First, on a general basis, the issue of meeting a charity collector on the street must be considered. The simple view I have held all along is that when a person is collecting at street level, the requirement must be that we know exactly where our money is going. Many charities employ people to raise funds and in that situation only a small percentage gets to the objective. In other words, one hands over a euro and only 25 cent reaches the target charity. I recognise why this happens. There are administrative costs and all manner of other difficulties, but there is an easy way of dealing with this matter. Other groups go out collecting and every penny they get goes straight back into the charity with no one getting commission. I do not object to commission but I object to not knowing about it.
An easy way to manage the situation would be to have charity buckets or tickets bearing a figure that would range between zero and 100. That number would refer to the percentage of contribution that will go to the charity. The simple requirement is that the charity must indicate this percentage. This would be confirmed and dealt with each year in the auditor’s report. It is not difficult to implement. If I were to see someone with 90 written on a bucket I would know that my 90 cent is going to go to the charity, with only ten cent going in commission to the person out there on a cold Saturday collecting or selling tickets. I know people shy away from such an action. However, that is the way things are going, especially with audited charities. Most small charities give 100% and do not keep anything for themselves, for example, a local football club selling tickets. I ask the Minister of State to bear this in mind and deal with it.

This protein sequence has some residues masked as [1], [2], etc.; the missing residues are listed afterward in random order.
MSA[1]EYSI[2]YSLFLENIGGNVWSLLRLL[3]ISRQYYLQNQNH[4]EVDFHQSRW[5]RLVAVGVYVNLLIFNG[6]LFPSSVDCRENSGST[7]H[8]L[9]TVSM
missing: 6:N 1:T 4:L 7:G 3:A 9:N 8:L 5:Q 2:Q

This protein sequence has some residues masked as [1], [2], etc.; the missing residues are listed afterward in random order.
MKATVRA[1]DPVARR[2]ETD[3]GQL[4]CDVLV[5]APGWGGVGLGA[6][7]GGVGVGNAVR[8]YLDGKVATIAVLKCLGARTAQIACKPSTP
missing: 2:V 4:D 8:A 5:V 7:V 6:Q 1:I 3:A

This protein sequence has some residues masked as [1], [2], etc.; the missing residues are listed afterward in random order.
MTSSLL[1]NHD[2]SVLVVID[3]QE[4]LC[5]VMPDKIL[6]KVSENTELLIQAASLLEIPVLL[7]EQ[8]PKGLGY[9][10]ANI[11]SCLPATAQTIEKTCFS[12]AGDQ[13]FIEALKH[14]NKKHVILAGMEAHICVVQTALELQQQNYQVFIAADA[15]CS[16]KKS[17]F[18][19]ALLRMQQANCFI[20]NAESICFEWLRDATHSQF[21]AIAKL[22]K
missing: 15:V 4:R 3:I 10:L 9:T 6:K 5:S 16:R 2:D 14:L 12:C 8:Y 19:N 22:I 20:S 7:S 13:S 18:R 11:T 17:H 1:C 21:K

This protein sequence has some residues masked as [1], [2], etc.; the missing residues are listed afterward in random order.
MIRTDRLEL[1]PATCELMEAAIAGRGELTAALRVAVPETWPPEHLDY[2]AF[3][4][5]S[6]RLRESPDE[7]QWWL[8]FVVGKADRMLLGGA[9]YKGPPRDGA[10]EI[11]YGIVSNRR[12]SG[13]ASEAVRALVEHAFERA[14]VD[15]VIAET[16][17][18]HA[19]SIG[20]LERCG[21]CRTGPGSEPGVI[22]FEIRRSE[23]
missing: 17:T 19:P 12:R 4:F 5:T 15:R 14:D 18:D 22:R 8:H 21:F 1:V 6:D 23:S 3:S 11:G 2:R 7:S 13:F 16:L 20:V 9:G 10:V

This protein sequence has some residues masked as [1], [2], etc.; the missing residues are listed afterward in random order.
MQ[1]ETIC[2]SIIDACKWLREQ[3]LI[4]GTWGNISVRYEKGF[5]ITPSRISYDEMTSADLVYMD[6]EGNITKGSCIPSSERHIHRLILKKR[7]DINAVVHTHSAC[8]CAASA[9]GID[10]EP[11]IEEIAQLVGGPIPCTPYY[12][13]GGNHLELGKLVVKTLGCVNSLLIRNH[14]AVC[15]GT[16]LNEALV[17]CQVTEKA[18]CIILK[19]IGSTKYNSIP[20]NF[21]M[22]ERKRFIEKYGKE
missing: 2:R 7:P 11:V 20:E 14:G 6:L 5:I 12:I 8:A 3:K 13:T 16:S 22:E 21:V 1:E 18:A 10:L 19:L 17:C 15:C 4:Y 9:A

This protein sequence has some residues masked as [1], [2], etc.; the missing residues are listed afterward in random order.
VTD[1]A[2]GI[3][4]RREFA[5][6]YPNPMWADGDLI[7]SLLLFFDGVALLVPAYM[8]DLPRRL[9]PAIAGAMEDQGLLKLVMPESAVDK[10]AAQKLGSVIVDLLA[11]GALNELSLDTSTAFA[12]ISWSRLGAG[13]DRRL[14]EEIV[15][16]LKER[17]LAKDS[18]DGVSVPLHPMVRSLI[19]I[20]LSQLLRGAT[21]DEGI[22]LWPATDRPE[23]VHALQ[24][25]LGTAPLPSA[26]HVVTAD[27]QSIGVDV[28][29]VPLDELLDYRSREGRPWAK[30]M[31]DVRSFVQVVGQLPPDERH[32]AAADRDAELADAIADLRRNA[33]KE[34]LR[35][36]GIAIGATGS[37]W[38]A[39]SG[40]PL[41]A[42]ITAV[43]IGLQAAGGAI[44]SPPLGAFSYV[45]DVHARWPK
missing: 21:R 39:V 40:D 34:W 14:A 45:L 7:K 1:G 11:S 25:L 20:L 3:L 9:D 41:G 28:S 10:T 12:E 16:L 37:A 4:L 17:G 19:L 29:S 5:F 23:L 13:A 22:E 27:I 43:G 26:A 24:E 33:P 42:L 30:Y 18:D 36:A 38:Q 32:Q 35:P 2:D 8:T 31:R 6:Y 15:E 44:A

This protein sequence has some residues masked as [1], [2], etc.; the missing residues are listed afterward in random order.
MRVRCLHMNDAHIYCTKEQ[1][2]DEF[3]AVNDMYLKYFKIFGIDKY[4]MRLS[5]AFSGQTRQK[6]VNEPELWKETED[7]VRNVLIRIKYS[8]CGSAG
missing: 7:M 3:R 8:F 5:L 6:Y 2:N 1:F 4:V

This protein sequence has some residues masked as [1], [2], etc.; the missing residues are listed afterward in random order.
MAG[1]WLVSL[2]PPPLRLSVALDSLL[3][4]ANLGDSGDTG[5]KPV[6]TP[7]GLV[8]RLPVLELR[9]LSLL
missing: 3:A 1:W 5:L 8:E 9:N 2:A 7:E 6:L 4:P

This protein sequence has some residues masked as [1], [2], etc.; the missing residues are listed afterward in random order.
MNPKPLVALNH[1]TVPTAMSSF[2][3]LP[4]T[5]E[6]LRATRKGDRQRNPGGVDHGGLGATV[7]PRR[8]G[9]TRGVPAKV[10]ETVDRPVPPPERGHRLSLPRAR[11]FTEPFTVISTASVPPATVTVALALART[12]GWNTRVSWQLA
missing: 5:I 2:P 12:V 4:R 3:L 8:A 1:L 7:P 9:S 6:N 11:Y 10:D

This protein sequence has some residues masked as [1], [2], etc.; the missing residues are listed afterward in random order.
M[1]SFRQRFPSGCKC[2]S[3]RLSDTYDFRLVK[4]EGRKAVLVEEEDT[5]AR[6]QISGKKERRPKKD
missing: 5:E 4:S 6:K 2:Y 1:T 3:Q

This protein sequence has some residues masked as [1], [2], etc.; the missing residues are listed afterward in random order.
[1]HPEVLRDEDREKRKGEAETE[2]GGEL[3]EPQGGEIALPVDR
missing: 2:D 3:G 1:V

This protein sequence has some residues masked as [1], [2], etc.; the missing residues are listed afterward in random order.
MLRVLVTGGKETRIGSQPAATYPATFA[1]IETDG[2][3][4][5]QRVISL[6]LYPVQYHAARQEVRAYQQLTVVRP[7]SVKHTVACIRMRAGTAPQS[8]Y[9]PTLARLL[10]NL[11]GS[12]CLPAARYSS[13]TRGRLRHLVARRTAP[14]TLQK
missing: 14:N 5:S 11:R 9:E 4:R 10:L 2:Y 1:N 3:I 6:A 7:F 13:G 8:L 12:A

In light of where we are going as a society and as a community, many arguments have been put forward for organisations promoting equality and social justice to be included in the Bill’s terms of reference. I do not know what the Minister of State’s views are on that and where he stands after the Bill has gone through the Dáil. This is a defining characteristic of our society. I, Senator Labhrás Ó Murchú and others raise issues of social justice. These are fine charities, that is, if they are charities. Not all organisations promoting social justice are charities and it must be made clear when they are. I ask the Minister of State to consider that.
Another issue concerns defaulting directors. In the section concerning this it is made quite clear that directors cannot be held responsible when Government policy that previously supported the charity subsequently pulls the rug from under it. The charity then cannot meet commitments it had given on the basis of previous expectations. If people act irresponsibly or recklessly, that is a different matter and is covered in other legislation. I have no difficulty with that. Where people act genuinely, they should not be held responsible in such a situation.
I wish to discuss the issue of accountancy. I declare a conflict of interest here in that I am a member of the board of the Irish Auditing and Accounting Supervisory Authority and I chaired the audit review group on behalf of the Government some years ago. I have strong views on how the operation of auditing works and these are disinterested views. I have missives from the consultancy body of accountancy bodies in Ireland. I regularly would be on the other side of the table from these people and would differ from them in my views, so I am not merely picking up an issue here and running with it. I am looking at the concept of how auditors should work. I believe there are dangers here and I intend to put forward amendments to this.